While the Becket survey shows widespread respect for religious liberty among the American people, the same cannot be said of state leaders.
The Religious Liberty in the States project’s second annual index reveals the distance between citizens’ respect for the free expression of religion and the sometimes outright hostility against it practiced in some states.
While we have been pleased by the significant growth in policy areas important to the First Amendment, such as more states adopting school choice and protecting religious charter schools, there is reason to remain concerned about a number of crucial religious liberty issues. Some states like Colorado have tried to block doctors from even discussing methods for reversing a chemical abortion, while others are working to deny parents their religious liberty right to opt their children out of instruction with extreme, ideological takes on family life and sex education topics.
This year’s report spotlights exactly where work is needed. Here are a few of the topline findings.
The Religious Liberty Index compiles data on fourteen different “safeguards” – key contentious issues where religious liberty is at play (a full list of these safeguards can be found here). These range from issues like the ability of medical practitioners to opt out of providing abortions, to whether a given state has its own RFRA (Religious Freedom Restoration Act). A composite score for each state is then assigned. The Religious Liberty in the States project approaches “religious liberty from the perspective that people of any faith or no faith should be allowed to live in all areas of their lives according to their sincere beliefs.”
The results are, contrary to what you might guess, far from a separation of red states from blue states. This year’s top performing state for religious liberty was Illinois, at 85 percent compliance with religious liberty. Next came South Carolina (67 percent), New Mexico (66 percent), Mississippi (64 percent), and Ohio (64 percent). The worst performing states were New York (27 percent), Vermont (26 percent), California (26 percent), New Hampshire (21 percent), and West Virginia (14 percent) at dead last. Each of these bottom performing states scored poorly in every safeguard and made little or no statutory space for religious liberty.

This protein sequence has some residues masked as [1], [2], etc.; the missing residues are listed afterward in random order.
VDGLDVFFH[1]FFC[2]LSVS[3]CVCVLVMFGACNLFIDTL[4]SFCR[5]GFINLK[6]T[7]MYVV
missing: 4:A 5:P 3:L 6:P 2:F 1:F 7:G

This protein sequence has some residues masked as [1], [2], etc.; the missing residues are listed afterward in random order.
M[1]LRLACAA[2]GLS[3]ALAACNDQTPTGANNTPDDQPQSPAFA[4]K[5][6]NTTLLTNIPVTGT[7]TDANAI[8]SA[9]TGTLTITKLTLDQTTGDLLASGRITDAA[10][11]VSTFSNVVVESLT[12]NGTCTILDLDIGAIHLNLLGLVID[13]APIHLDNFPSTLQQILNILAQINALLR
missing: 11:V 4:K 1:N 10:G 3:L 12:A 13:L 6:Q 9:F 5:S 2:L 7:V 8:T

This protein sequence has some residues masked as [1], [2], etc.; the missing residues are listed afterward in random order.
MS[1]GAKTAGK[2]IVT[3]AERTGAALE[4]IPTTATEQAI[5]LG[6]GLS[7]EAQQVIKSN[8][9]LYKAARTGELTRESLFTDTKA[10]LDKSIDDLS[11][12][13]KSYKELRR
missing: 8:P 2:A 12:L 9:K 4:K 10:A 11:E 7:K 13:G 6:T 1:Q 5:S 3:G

We should be careful to not mistake a top performing state for a state that is performing well. Even the top state, Illinois, earned only a “B” grade. If this were a school assignment, then 47 states would have a failing grade. As the report put it, more than half of all states are “doing less than half of what they could be doing.”
For some examples of how each state could improve their score, look to the median state, Wisconsin, which currently has no state RFRA on the books. This puts Wisconsin well behind the other 25 states that do have state RFRAs. Wisconsin has passed no laws providing legal exemptions for clergy or religious organizations’ participation in or facilitation of marriage or wedding celebrations that would conflict with the religious beliefs of the person or organization.
Low-ranked Colorado has proven to be a battleground for religious liberty this past year. A Catholic healthcare clinic had to sue the state for restricting the ability of physicians to discuss methods for reversing a chemical abortions with patients. Colorado is also being sued for imposing restrictions categorically forbidding all Archdiocesan Catholic preschools from participating in the state’s early childhood education program. It is no surprise, then, that Colorado ranked near the bottom on religious liberty at 41st place.
Other states ranked surprisingly.
For example, Texas, a state with its own RFRA and with a political disposition friendly to the issues polled by the Religious Liberty in the States project, ranked just beneath Colorado at 42nd place. The Lone Star state lacks laws that allow the refusal by healers of performing medical procedures, with no general conscience provision in healthcare.
As the new year gets underway, we look forward to using the data compiled by the Religious Liberty in the States project to further advance the cause of religious freedom across the country. These statistical and analytical tools are indispensable in the struggle to ensure that the First Amendment works for all Americans.